After COVID-19 BioNTech turns its mRNA vaccine tech on malaria
BioNTech, the pioneering mRNA company responsible for one of the world’s first COVID-19 vaccines, is now looking to develop an mRNA malaria vaccine. Working with the World Health Organization the company hopes to begin human clinical trials sometime next year.
Eighteen months ago mRNA vaccine technology was an experimental, unproven outlier sitting on the fringes of mainstream science. The extraordinary success of two mRNA COVID-19 vaccines in 2020 has led to a number of new innovations on the horizon.
BioNTech is now looking to build on its COVID-19 success with several new mRNA vaccines in development. Alongside HIV and tuberculosis mRNA vaccines, the company has now announced development of a malaria vaccine.
The broad project is part of a greater initiative to eradicate malaria. Beyond developing and trialing an mRNA malaria vaccine, BioNTech is working with the WHO and Africa’s Centers for Disease Control and Prevention to set up mRNA production facilities in Africa. The goal is to increase access to these vaccines in low- and middle-income countries, so when a vaccine candidate proves successful in trials it can be swiftly produced and distributed in the places that need it most.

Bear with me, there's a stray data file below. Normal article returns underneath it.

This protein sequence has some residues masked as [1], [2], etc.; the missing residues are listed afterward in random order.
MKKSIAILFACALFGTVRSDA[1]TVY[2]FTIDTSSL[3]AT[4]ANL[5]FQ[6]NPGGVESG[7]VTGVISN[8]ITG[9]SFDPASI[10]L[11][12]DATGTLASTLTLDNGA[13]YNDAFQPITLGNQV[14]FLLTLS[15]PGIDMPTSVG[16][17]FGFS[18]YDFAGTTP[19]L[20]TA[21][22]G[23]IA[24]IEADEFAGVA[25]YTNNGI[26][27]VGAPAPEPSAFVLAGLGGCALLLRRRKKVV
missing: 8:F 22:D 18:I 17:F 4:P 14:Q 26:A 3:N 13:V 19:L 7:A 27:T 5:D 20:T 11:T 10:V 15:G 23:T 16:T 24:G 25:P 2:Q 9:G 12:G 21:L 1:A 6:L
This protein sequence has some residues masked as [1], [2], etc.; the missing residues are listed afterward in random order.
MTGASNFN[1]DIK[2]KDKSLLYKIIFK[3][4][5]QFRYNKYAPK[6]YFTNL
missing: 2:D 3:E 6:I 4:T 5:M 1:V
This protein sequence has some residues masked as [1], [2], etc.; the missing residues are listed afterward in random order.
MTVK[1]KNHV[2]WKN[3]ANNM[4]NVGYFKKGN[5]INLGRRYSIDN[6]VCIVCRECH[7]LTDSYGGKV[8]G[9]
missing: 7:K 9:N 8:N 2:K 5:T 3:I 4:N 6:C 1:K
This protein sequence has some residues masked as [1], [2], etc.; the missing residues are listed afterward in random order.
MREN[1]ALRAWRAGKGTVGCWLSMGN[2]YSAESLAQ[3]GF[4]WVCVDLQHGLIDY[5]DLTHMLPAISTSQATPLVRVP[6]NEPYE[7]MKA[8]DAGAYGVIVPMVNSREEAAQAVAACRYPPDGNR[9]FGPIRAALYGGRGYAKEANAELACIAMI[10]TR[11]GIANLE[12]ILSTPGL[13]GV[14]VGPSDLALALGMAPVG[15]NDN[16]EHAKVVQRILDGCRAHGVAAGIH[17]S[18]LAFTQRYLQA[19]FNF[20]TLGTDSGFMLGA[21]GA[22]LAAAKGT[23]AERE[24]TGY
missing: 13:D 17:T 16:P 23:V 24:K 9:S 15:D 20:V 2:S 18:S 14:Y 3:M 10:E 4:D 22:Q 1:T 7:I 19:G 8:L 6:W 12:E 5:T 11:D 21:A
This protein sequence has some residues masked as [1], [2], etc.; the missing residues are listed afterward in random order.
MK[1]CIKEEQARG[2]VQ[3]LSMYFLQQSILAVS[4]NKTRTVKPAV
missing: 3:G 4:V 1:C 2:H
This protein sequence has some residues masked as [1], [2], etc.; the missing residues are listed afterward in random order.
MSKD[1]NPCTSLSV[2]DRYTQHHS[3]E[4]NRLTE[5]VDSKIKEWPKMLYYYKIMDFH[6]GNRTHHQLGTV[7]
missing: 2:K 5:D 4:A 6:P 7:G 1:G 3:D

“We are more than grateful to be part of the joint efforts of the Eradicate Malaria project,” says BioNTech CEO Ugur Sahin. “Together with our partners, we will do whatever it takes to develop a safe and effective mRNA-based malaria vaccine that will prevent the disease, reduce mortality and ensure a sustainable solution for the African continent and other regions affected by this disease.”
The current challenge in developing an effective mRNA malaria vaccine is homing in on the best antigen to use in the vaccine. Current COVID-19 mRNA vaccines, for example, direct protein factories within our cells to produce the infamous coronavirus spike protein.
Most malaria vaccines in development teach our immune system to recognize the circumsporozoite protein (CSP). This protein is secreted by the malaria parasite in the earliest stages of infection.
BioNTech says it has not decided on what specific antigen target its malaria vaccine will use, but several targets are currently being investigated, including CSP and other yet-to-be revealed antigens. The most promising antigens from pre-clinical work will be chosen for human trials to commence at some point in 2022.
This is by no means the only mRNA malaria vaccine currently in development. Last month another candidate published positive preclinical results. That mRNA candidate targets the circumsporozoite protein, however, it is still some way off human clinical trials.
This larger project to eradicate malaria involves participation from the European Union, the European Investment Bank and the Bill and Melinda Gates Foundation. Director-General of WHO, Tedros Adhanom Ghebreyesus, says the goal of eradicating malaria will not be easy but the advent of mRNA technology makes this ambitious proposal a realistic possibility.
“Malaria has been with us for millennia,” says Tedros. “Eradicating it has been a long-held but unattainable dream. But new technologies like mRNA are making what was once a fantasy, a possibility.”